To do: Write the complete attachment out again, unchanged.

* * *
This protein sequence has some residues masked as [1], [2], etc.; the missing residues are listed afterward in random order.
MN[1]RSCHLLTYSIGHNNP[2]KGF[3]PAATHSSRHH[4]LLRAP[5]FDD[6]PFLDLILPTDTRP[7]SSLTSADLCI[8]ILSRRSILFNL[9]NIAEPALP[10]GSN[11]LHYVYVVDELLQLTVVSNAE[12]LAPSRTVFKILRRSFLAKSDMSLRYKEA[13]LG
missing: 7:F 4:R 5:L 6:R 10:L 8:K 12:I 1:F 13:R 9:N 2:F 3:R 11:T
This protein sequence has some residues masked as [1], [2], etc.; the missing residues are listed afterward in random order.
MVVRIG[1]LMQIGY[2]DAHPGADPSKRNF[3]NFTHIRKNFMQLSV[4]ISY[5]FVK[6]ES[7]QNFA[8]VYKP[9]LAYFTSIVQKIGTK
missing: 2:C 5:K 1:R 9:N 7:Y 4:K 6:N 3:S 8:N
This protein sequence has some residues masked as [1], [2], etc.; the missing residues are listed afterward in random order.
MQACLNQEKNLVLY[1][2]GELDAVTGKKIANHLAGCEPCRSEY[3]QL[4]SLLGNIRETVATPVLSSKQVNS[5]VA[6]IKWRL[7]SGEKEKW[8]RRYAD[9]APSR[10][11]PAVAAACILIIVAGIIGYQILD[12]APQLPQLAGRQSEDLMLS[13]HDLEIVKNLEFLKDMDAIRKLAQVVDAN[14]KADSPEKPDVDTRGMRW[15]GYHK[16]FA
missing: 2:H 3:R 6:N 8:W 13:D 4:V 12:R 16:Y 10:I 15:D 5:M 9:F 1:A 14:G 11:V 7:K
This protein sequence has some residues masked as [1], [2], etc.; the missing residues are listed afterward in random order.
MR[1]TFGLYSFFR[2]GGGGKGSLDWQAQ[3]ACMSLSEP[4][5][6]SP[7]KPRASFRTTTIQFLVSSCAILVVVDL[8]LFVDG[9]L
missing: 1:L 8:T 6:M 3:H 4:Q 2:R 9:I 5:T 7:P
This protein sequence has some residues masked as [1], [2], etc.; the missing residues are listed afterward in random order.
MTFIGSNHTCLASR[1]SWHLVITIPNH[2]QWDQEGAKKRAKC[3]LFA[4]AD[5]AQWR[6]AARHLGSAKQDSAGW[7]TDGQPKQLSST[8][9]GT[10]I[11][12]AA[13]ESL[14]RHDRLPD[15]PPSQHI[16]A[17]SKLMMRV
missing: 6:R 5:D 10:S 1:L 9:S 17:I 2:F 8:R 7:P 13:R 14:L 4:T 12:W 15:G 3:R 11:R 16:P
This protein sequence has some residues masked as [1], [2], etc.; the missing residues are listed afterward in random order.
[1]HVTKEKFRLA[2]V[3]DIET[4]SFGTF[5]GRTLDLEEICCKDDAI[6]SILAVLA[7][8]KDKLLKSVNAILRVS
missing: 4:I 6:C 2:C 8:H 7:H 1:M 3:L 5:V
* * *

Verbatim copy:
This protein sequence has some residues masked as [1], [2], etc.; the missing residues are listed afterward in random order.
MN[1]RSCHLLTYSIGHNNP[2]KGF[3]PAATHSSRHH[4]LLRAP[5]FDD[6]PFLDLILPTDTRP[7]SSLTSADLCI[8]ILSRRSILFNL[9]NIAEPALP[10]GSN[11]LHYVYVVDELLQLTVVSNAE[12]LAPSRTVFKILRRSFLAKSDMSLRYKEA[13]LG
missing: 7:F 4:R 5:L 6:R 10:L 8:K 12:I 1:F 13:R 9:N 2:F 3:R 11:T
This protein sequence has some residues masked as [1], [2], etc.; the missing residues are listed afterward in random order.
MVVRIG[1]LMQIGY[2]DAHPGADPSKRNF[3]NFTHIRKNFMQLSV[4]ISY[5]FVK[6]ES[7]QNFA[8]VYKP[9]LAYFTSIVQKIGTK
missing: 2:C 5:K 1:R 9:N 7:Y 4:K 6:N 3:S 8:N
This protein sequence has some residues masked as [1], [2], etc.; the missing residues are listed afterward in random order.
MQACLNQEKNLVLY[1][2]GELDAVTGKKIANHLAGCEPCRSEY[3]QL[4]SLLGNIRETVATPVLSSKQVNS[5]VA[6]IKWRL[7]SGEKEKW[8]RRYAD[9]APSR[10][11]PAVAAACILIIVAGIIGYQILD[12]APQLPQLAGRQSEDLMLS[13]HDLEIVKNLEFLKDMDAIRKLAQVVDAN[14]KADSPEKPDVDTRGMRW[15]GYHK[16]FA
missing: 2:H 3:R 6:N 8:W 13:D 4:V 12:R 16:Y 10:I 15:D 5:M 9:F 1:A 14:G 11:V 7:K
This protein sequence has some residues masked as [1], [2], etc.; the missing residues are listed afterward in random order.
MR[1]TFGLYSFFR[2]GGGGKGSLDWQAQ[3]ACMSLSEP[4][5][6]SP[7]KPRASFRTTTIQFLVSSCAILVVVDL[8]LFVDG[9]L
missing: 1:L 8:T 6:M 3:H 4:Q 2:R 9:I 5:T 7:P
This protein sequence has some residues masked as [1], [2], etc.; the missing residues are listed afterward in random order.
MTFIGSNHTCLASR[1]SWHLVITIPNH[2]QWDQEGAKKRAKC[3]LFA[4]AD[5]AQWR[6]AARHLGSAKQDSAGW[7]TDGQPKQLSST[8][9]GT[10]I[11][12]AA[13]ESL[14]RHDRLPD[15]PPSQHI[16]A[17]SKLMMRV
missing: 6:R 5:D 10:S 1:L 9:S 17:I 2:F 8:R 7:P 13:R 14:L 4:T 12:W 15:G 3:R 11:R 16:P
This protein sequence has some residues masked as [1], [2], etc.; the missing residues are listed afterward in random order.
[1]HVTKEKFRLA[2]V[3]DIET[4]SFGTF[5]GRTLDLEEICCKDDAI[6]SILAVLA[7][8]KDKLLKSVNAILRVS
missing: 4:I 6:C 2:C 8:H 7:H 1:M 3:L 5:V